The California Public Employees’ Retirement System on Tuesday approved an increase in health care costs for state and local government employees as the economic slowdown caused by the coronavirus pandemic batters tax collections.
Depending on the plan, the increased health maintenance organization premiums for state workers from the previous year will range from 1.62% to 9.37%, or an average of 4.44%. For participating public agencies and schools, the HMO increase ranges from 0.82% to 11.96% depending on the region and plan.
The preferred provider organization costs have jumped more, with the average increase for state employees 8.54%. For localities, the spike ranges from 5.55% to 14.29% depending on plan and region.
The new rates will start in January after employees pick their health care plans in the fall. That will hit the state workforce hard especially should additional federal aid fail to materialize. California lawmakers balanced the budget for the year that began in July in part by cutting state workers’ compensation by 10%, with the promise of making up for it if $14 billion from Washington comes through by October.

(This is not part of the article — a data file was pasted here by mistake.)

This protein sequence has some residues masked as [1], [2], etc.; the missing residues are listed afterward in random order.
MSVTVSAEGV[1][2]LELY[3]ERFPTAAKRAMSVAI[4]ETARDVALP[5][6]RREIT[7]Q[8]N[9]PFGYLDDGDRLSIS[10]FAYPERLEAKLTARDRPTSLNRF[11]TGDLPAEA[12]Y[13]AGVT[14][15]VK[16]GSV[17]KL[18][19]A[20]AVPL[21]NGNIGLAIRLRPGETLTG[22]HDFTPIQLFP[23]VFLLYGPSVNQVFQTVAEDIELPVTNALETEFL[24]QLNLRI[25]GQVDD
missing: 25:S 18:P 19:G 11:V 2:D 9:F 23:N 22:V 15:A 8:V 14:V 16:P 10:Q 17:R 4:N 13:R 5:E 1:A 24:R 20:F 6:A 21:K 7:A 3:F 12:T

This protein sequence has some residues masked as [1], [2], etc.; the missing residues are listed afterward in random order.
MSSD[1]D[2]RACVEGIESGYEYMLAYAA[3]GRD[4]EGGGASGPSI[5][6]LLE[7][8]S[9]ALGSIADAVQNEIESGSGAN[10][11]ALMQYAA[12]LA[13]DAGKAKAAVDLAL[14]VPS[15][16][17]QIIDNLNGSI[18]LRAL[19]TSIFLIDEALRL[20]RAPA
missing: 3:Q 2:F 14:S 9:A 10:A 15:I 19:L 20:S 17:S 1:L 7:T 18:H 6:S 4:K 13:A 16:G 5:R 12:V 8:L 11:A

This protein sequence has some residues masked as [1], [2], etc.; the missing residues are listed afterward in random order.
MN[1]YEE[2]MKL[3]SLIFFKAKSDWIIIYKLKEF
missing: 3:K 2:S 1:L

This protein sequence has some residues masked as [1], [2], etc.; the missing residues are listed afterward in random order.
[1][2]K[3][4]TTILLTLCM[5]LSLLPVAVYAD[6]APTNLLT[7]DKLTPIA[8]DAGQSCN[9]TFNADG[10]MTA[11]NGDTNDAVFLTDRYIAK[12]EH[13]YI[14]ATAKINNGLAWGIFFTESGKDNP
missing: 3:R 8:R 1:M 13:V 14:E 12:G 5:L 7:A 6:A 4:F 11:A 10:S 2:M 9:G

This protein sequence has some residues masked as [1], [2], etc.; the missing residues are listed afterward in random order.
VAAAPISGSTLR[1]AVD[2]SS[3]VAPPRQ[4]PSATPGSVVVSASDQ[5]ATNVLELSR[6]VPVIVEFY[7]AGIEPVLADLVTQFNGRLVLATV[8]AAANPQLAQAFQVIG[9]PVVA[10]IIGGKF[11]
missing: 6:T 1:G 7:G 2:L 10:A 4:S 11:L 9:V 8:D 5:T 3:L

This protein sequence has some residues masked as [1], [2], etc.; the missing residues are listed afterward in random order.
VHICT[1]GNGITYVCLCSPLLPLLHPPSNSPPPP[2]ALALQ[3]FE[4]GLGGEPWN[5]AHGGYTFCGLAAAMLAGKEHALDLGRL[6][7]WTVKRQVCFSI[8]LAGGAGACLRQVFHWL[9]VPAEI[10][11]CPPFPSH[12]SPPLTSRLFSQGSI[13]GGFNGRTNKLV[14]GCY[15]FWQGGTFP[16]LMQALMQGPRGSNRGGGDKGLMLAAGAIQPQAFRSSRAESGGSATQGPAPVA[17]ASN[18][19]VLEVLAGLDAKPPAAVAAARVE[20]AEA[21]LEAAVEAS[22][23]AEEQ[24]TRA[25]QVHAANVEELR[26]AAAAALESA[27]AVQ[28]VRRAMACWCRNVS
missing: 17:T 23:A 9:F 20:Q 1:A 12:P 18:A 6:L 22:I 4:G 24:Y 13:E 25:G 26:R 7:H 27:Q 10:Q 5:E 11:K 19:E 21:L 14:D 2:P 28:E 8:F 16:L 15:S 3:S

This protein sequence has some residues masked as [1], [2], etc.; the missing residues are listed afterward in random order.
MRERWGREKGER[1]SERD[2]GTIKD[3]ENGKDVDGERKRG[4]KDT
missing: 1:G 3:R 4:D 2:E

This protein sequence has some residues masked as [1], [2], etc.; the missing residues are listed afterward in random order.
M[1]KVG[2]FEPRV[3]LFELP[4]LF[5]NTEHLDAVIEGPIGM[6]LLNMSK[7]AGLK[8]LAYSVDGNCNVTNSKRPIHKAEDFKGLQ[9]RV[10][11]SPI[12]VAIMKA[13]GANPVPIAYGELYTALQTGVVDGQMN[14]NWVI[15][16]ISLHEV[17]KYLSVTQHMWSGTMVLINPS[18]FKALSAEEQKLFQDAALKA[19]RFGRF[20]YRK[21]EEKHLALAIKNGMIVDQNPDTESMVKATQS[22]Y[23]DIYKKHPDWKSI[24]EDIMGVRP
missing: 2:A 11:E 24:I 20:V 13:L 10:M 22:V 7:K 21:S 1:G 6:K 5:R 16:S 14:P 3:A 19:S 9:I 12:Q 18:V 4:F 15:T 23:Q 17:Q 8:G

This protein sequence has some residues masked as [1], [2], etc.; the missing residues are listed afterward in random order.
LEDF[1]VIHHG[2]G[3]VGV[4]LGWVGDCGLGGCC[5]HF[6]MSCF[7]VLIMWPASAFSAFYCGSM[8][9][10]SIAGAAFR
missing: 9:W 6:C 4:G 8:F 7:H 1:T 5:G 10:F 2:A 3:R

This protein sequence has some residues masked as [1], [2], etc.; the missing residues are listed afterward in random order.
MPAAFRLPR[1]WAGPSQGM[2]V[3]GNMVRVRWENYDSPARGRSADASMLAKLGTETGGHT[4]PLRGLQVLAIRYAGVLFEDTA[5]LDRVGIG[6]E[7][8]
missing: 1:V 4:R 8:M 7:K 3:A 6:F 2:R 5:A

“Our health care premiums keep going up while pay cuts to our salary just started this month,” Deborah Hollan, a prison nurse, told Calpers board members at their virtual meeting Tuesday. “It has placed a huge burden on my shoulders just thinking that the premium might go up even more.”
Calpers staff negotiated the rates with Anthem Blue Cross, Blue Shield of California, Health Net of California, Kaiser Permanente, Sharp Health Plan, UnitedHealthcare, and Western Health Advantage. The state shares the health care costs with its employees, and public agencies may do the same depending on their contracts.
“Cities in California face at least a $7 billion shortfall in revenues over the next couple of years as a result of the pandemic, with little state or federal aid to address those shortfalls,” said League of California Cities legislative representative Bijan Mehryar in an emailed statement. “Any cost increases, whether that be pension or insurance rates, will be a challenge for cities and will throw yet another obstacle in the way of their ability to deliver core services to their residents.”